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Tuesday, 5 November, 2002, 10:25 GMT
UK cuts cancer deaths
Breast tumour
Cancer deaths have fallen in the UK
Britain has succeeded in significantly cutting cancer death rates, moving from having the third highest to the fifth lowest in Europe.

Professor Peter Boyle, of the European Institute of Oncology, presented the data to the Britain Against Cancer conference in London on Tuesday.

He told the conference that the UK, along with Luxembourg, has achieved a goal of cutting cancer deaths in men by 15%.


There's no room for complacency

Professor Peter Boyle
Both countries are also near achieving the Europe-wide target, set in 1985, for women.

Only Austria and Finland fully met the target for both men and women by 2000.

Experts estimate that the plan, which focussed on cancer prevention, screening and education, has been associated with 90,000 fewer cancer deaths across Europe.

Downward trend

Professor Boyle said: "There is, of course, no room for complacency and we need to continue our efforts to improve diagnosis, treatment, screening and prevention activities.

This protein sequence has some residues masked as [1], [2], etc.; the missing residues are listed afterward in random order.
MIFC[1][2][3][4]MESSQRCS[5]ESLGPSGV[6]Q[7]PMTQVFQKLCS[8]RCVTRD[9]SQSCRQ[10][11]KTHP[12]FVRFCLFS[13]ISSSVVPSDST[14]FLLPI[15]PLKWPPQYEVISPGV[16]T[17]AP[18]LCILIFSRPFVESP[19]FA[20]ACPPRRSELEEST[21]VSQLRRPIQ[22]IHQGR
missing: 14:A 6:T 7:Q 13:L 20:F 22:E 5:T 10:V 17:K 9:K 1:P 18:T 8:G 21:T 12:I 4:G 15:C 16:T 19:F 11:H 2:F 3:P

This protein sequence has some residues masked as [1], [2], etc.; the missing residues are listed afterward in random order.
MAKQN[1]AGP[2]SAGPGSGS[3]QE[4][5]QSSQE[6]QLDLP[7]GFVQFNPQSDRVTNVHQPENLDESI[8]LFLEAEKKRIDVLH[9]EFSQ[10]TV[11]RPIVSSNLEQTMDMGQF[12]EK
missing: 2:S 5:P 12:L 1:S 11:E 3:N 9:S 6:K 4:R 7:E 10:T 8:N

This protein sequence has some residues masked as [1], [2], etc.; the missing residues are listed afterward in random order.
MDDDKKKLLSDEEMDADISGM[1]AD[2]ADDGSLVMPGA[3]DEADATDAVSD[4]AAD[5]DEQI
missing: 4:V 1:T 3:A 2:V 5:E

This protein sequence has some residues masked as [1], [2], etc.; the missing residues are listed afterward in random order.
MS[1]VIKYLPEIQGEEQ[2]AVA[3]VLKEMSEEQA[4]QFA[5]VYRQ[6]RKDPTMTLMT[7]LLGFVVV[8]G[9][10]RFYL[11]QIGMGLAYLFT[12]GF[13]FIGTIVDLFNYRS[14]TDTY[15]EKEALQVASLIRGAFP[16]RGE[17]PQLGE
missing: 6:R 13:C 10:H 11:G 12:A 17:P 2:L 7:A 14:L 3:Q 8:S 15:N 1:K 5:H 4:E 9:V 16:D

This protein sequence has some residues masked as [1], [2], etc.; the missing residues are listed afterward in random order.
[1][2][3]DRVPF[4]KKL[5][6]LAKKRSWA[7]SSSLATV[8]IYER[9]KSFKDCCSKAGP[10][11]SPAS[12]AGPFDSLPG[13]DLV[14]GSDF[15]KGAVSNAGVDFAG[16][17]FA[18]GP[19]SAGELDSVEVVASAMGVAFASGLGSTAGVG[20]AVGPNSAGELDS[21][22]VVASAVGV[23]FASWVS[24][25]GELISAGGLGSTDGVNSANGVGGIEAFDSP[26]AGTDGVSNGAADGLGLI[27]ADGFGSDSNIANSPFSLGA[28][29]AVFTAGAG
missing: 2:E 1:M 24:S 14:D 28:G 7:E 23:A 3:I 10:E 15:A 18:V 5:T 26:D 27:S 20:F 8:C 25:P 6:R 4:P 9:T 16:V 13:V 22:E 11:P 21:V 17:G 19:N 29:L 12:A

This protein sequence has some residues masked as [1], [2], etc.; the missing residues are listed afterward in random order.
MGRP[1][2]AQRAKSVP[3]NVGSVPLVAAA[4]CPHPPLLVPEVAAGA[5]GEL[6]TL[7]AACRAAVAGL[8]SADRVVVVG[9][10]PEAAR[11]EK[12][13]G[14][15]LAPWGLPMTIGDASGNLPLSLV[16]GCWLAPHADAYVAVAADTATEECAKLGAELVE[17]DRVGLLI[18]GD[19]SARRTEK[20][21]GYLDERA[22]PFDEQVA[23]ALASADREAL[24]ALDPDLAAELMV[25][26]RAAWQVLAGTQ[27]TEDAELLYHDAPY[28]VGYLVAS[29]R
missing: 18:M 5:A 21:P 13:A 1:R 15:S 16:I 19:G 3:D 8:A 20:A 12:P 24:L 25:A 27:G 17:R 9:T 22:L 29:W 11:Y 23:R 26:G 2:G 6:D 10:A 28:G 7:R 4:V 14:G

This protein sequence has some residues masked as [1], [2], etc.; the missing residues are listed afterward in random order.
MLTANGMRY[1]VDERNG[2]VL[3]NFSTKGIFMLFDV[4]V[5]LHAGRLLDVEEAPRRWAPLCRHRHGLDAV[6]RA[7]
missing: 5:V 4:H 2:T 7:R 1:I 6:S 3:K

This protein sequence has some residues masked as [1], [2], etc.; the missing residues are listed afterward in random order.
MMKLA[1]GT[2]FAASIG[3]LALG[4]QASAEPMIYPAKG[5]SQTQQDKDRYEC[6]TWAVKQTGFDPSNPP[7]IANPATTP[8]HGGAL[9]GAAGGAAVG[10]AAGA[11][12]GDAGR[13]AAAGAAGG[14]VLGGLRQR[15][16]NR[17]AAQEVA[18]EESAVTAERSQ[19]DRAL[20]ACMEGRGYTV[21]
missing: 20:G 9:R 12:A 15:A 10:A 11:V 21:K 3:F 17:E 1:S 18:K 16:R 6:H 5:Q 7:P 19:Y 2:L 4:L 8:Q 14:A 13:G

"In particular, we need to persuade more women to stop smoking."

But he added: "The downward trend in cancer death rates in the UK appears likely to continue."

He told the BBC: "Overall, there was a 9% reduction in the number of cancer deaths expected in Europe."

He said the most important focus over the next few years was cutting smoking levels in women in order to cut cancer deaths.

Dr Ian Gibson MP, chair of the All-Party Parliamentary Group on Cancer, which is hosting the conference said: "Britain no longer needs to be ashamed of our death rates from cancer in comparison with our European neighbours.

"But there's no room for complacency. We have the right policy framework in place, but cancer networks need the extra money they have been promised to enable them to meet the government's targets for reducing cancer deaths in this country."

Reassurance

Joanne Rule, chief executive of the charity CancerBACUP, said: "The evidence that we've moved from having the third highest cancer death rates in the EU to the fifth lowest will reassure thousands of people affected by cancer.

"The earlier that people are diagnosed and treated, the more likely it is that they will have a positive outcome. But there's still much more to do."

See also:

29 Oct 02 | Scotland
02 Jul 02 | Health
24 Jun 02 | Health
28 Feb 02 | Health
03 Dec 01 | Health
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